Simmons, Matthew R.

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Simmons, Matthew R.


ADDRESSES: Office—Simmons & Company International, 700 Louisiana, Ste. 5000, Houston, TX 77002.

CAREER: Simmons & Company International, Houston, TX, founder and chief executive officer, 1974–. Served as energy advisor to President George W. Bush.


Twilight in the Desert: The Coming Saudi Oil Shock and the World Economy, John Wiley & Sons (Hoboken, NJ), 2005.

SIDELIGHTS: Matthew R. Simmons is an investment banker whose focus has been on the oil and gas service industry. Since he founded his company, Simmons & Company International, in 1974, it has grown to become the largest investment banking firm serving the energy industry. Simmons predicts the future of oil availability and its impact in Twilight in the Desert: The Coming Saudi Oil Shock and the World Economy. Here he provides a background of American dependence on Saudi oil and the supply of world energy, then he evaluates Saudi supply, providing a field-by-field analysis. For his information, he has drawn on papers presented by engineers of Saudi Aramco and its predecessor, Aramco, which are held by the Society of Petroleum Engineers and which are published online at their subscription site. His basic thesis is that Saudi oil is not an unlimited resource. He writes that the aging fields and related geological changes are a subject for concern, especially since new fields will not be discovered to replace them. Simmons feels that the world has reached its peak oil production, or soon will. Aramco and others disputed Simmons's theory, but many oil experts agreed with him. Other factors that may influence oil availability are the fast-growing Saudi population, which may demand a rise in oil prices for its support; Asian growth that will compete for oil, particularly in China and India; and the political instability of the region.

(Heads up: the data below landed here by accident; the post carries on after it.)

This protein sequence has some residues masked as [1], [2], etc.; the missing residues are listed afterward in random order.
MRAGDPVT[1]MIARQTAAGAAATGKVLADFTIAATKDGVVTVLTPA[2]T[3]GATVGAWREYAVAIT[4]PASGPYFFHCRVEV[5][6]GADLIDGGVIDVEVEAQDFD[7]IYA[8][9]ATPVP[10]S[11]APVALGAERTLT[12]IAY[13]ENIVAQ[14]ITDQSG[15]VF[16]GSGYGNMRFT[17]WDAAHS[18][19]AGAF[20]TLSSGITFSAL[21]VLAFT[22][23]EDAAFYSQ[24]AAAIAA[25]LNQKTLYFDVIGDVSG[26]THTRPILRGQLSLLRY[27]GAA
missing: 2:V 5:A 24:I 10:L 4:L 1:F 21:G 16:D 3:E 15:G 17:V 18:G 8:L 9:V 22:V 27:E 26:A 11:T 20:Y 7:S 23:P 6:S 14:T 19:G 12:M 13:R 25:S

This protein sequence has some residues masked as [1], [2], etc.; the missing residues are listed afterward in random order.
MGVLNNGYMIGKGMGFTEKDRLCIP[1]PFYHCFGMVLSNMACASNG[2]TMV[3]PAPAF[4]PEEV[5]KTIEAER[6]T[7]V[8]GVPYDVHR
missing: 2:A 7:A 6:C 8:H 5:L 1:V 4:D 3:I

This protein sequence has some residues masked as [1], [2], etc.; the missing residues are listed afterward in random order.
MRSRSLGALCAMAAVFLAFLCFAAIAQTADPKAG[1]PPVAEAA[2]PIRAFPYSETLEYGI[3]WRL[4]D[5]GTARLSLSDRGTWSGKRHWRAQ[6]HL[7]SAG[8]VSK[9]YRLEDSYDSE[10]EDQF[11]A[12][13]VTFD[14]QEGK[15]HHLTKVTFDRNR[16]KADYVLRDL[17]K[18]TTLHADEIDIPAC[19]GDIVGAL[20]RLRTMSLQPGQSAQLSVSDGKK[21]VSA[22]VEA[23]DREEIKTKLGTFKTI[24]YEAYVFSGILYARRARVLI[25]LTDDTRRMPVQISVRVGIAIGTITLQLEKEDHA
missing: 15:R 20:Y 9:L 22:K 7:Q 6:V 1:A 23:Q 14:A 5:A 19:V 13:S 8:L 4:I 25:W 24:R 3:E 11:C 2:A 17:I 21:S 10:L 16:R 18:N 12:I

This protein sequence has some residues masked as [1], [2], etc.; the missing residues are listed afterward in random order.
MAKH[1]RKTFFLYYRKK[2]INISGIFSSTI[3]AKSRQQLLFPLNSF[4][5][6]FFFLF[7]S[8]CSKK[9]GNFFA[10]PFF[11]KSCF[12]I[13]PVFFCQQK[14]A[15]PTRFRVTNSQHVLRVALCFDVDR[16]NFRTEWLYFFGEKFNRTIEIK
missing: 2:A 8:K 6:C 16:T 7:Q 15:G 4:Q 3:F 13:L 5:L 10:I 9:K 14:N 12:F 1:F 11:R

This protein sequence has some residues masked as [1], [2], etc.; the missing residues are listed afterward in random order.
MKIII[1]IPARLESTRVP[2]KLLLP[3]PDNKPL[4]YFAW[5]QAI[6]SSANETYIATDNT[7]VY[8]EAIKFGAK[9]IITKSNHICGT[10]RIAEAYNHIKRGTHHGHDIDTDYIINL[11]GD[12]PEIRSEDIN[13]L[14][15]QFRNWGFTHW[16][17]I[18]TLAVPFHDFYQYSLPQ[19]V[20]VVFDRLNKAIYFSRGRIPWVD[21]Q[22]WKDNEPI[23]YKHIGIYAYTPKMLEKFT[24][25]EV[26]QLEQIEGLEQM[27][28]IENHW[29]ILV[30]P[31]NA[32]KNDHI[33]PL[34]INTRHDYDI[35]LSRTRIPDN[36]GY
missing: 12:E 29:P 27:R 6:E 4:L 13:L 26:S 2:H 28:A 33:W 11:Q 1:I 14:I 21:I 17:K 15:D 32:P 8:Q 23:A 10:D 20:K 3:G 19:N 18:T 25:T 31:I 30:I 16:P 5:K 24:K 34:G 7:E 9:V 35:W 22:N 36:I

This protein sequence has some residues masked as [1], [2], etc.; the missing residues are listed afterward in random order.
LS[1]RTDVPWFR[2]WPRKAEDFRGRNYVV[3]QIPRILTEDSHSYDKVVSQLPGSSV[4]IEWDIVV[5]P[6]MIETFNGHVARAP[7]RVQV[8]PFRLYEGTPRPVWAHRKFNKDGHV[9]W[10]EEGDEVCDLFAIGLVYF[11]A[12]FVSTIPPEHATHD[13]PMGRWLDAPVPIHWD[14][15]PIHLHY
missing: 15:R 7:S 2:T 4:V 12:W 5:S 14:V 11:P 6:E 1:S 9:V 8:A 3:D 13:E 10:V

John Gray wrote in New Statesman that "Simmons makes a formidable case for the pivotal importance of Saudi Arabia, but he may actually have understated the impact of peak oil." As Gray noted, oil is the basis for agricultural products, including fertilizers, pesticides, and herbicides. Without them, food output per acre would drop. "The energy-intensive lifestyle which is now spreading throughout the world cannot be sustained with non-renewable and polluting fossil fuels," asserted Gray, "but it is sheer fantasy to imagine that a human population of between six and eight billion can be supported on a combination of windfarms, solar power and organic agriculture. As Simmons notes, we may be approaching the limits of growth that the Club of Rome identified more than thirty years ago, and we are no better prepared to adjust to them now than we were then."

Simmons commented in a Time article that while the global need for oil may reach 120 million barrels a day two decades in the future, in actuality only half that number may be produced. Simmons advocates for conservation measures as the world grapples with the energy problem. He wrote that instead of moving people and goods by cars and trucks, a global rail system should be built, and that further energy savings could be realized by shipping by water rather than rail. He argued that while drilling in the Arctic National Wildlife Refuge and the outer continental shelf for oil and natural gas may buy time, this strategy will not cure the problem. In his book Simmons proposes that more work be done remotely by employees working from their homes, using modern technology and thereby saving the energy necessary to commute. He also stresses the importance of growing food closer to the markets where it will be consumed.

Simmons's message is that, although none of these steps would be difficult to accomplish, implementation must begin now. "If a master plan is quickly adopted on a global scale," he wrote in Time, "the world can safely cope with a peak in oil production and create a more sustainable and enjoyable economy at the same time. If we ignore these changes and peak oil does occur, the unforeseen consequences could create a far darker world."



Booklist, August, 2005, Mary Whaley, review of Twilight in the Desert: The Coming Saudi Oil Shock and the World Economy, p. 1976.

Business Week, August 1, 2005, Stanley Reed, review of Twilight in the Desert, p. 104.

Middle East, August-September, 2005, Fred Rhodes, review of Twilight in the Desert, p. 65.

New Statesman, July 25, 2005, John Gray, review of Twilight in the Desert, p. 48.

Petroleum Intelligence Weekly, June 6, 2005, review of Twilight in the Desert, p. 6.

Time, September 26, 2005, Matthew Simmons, "The Real Oil Shock," p. A18.


Simmons & Company International Web site, http:// (November 17, 2005).

Washington Post Online, (August 4, 2005), online chat with Simmons.

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Simmons, Matthew R.

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